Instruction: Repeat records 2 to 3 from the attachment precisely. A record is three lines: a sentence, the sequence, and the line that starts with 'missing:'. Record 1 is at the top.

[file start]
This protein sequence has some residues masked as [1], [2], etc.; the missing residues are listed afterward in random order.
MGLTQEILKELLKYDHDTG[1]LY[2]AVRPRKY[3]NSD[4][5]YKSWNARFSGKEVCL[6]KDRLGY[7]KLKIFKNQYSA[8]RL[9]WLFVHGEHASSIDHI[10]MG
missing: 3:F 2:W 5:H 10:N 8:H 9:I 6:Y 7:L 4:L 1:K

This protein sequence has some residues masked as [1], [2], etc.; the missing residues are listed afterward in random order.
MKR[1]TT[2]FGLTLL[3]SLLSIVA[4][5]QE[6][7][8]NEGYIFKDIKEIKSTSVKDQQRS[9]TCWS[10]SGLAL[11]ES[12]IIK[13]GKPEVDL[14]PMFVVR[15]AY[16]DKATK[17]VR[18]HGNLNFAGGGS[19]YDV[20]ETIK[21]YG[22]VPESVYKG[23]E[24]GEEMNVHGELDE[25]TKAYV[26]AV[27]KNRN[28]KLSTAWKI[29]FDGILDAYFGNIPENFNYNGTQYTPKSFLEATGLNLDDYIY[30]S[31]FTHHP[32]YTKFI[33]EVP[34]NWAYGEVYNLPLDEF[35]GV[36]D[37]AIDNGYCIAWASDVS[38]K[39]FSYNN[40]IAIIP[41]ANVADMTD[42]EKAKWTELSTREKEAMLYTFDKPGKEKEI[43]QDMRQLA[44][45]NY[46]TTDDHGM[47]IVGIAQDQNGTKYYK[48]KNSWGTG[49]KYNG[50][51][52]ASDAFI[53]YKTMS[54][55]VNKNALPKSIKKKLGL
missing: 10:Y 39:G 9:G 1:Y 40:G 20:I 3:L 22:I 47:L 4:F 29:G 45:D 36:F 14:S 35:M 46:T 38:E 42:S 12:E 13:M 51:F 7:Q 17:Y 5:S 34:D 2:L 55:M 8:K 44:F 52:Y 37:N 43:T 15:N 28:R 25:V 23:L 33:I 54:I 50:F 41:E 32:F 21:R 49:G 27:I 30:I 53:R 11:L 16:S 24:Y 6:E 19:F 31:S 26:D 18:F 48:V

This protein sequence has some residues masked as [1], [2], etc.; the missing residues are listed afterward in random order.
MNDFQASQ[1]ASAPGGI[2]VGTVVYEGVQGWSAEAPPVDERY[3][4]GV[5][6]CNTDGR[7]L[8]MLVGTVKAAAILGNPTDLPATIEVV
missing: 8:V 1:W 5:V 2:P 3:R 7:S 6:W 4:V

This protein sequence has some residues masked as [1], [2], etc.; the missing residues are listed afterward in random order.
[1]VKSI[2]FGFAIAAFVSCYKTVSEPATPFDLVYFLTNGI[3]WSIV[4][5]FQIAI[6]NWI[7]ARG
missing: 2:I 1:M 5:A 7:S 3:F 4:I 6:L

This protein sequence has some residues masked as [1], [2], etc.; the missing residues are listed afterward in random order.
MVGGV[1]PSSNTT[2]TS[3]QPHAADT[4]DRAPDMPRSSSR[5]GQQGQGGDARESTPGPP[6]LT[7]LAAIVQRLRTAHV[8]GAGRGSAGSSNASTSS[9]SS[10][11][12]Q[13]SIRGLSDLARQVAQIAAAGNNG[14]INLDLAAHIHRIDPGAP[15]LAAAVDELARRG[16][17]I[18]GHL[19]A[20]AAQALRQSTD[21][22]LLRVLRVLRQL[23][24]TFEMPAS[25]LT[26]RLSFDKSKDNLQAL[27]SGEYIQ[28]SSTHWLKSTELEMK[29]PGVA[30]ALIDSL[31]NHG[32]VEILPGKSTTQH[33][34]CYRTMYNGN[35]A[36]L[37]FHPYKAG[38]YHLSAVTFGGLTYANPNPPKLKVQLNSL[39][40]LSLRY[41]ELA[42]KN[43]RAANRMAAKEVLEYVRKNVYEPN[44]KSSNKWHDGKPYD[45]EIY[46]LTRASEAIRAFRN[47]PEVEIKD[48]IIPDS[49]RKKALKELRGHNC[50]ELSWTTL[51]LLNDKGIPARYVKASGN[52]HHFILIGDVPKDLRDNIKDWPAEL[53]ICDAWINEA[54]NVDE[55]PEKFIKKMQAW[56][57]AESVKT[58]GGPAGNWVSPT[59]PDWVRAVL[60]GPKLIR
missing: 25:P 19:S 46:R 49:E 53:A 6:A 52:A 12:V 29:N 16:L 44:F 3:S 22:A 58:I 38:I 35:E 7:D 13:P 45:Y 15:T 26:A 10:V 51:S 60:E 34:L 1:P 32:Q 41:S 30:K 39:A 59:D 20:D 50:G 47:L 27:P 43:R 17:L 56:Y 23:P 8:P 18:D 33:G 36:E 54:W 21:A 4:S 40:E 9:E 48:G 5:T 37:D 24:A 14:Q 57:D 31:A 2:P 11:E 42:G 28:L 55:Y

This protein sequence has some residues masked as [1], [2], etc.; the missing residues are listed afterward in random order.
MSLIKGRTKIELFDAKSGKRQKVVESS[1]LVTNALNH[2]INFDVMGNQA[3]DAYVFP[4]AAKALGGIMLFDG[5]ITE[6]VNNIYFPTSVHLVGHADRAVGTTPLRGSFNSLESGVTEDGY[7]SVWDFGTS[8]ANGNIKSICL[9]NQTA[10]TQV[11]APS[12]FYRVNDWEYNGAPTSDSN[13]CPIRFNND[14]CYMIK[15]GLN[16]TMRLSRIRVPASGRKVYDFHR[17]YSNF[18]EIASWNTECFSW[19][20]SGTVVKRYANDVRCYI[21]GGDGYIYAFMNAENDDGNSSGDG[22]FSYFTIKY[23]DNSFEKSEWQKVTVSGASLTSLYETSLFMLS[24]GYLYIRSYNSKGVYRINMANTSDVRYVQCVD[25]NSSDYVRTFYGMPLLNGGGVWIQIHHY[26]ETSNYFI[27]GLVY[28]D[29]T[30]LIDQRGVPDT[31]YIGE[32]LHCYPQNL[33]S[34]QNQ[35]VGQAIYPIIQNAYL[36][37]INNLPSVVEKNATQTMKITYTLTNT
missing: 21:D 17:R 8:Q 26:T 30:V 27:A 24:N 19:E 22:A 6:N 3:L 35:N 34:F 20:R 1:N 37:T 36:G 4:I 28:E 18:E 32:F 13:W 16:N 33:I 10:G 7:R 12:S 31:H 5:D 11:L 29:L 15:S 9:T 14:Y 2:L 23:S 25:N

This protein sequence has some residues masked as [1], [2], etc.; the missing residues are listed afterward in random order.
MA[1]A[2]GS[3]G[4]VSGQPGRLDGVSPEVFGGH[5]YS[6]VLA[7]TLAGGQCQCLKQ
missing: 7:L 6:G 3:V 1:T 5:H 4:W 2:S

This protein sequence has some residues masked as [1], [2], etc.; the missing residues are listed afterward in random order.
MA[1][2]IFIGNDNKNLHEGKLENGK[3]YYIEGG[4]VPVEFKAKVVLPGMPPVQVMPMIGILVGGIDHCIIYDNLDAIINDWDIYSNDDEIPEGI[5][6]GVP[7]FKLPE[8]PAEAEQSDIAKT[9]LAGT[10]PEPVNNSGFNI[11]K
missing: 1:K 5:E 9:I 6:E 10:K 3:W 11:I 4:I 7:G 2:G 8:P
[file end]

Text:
This protein sequence has some residues masked as [1], [2], etc.; the missing residues are listed afterward in random order.
MKR[1]TT[2]FGLTLL[3]SLLSIVA[4][5]QE[6][7][8]NEGYIFKDIKEIKSTSVKDQQRS[9]TCWS[10]SGLAL[11]ES[12]IIK[13]GKPEVDL[14]PMFVVR[15]AY[16]DKATK[17]VR[18]HGNLNFAGGGS[19]YDV[20]ETIK[21]YG[22]VPESVYKG[23]E[24]GEEMNVHGELDE[25]TKAYV[26]AV[27]KNRN[28]KLSTAWKI[29]FDGILDAYFGNIPENFNYNGTQYTPKSFLEATGLNLDDYIY[30]S[31]FTHHP[32]YTKFI[33]EVP[34]NWAYGEVYNLPLDEF[35]GV[36]D[37]AIDNGYCIAWASDVS[38]K[39]FSYNN[40]IAIIP[41]ANVADMTD[42]EKAKWTELSTREKEAMLYTFDKPGKEKEI[43]QDMRQLA[44][45]NY[46]TTDDHGM[47]IVGIAQDQNGTKYYK[48]KNSWGTG[49]KYNG[50][51][52]ASDAFI[53]YKTMS[54][55]VNKNALPKSIKKKLGL
missing: 10:Y 39:G 9:G 1:Y 40:G 20:I 3:L 22:I 47:L 4:F 29:G 45:D 36:F 14:S 35:M 46:T 38:E 42:S 12:E 13:M 51:F 7:Q 17:Y 5:S 34:D 2:L 55:M 8:K 44:F 52:Y 37:N 43:T 15:N 28:R 25:V 23:L 33:I 54:I 50:F 41:E 32:F 21:R 49:G 27:I 30:I 53:R 11:L 16:S 24:Y 6:E 19:F 31:S 26:D 18:F 48:V

This protein sequence has some residues masked as [1], [2], etc.; the missing residues are listed afterward in random order.
MNDFQASQ[1]ASAPGGI[2]VGTVVYEGVQGWSAEAPPVDERY[3][4]GV[5][6]CNTDGR[7]L[8]MLVGTVKAAAILGNPTDLPATIEVV
missing: 8:V 1:W 5:V 2:P 3:R 7:S 6:W 4:V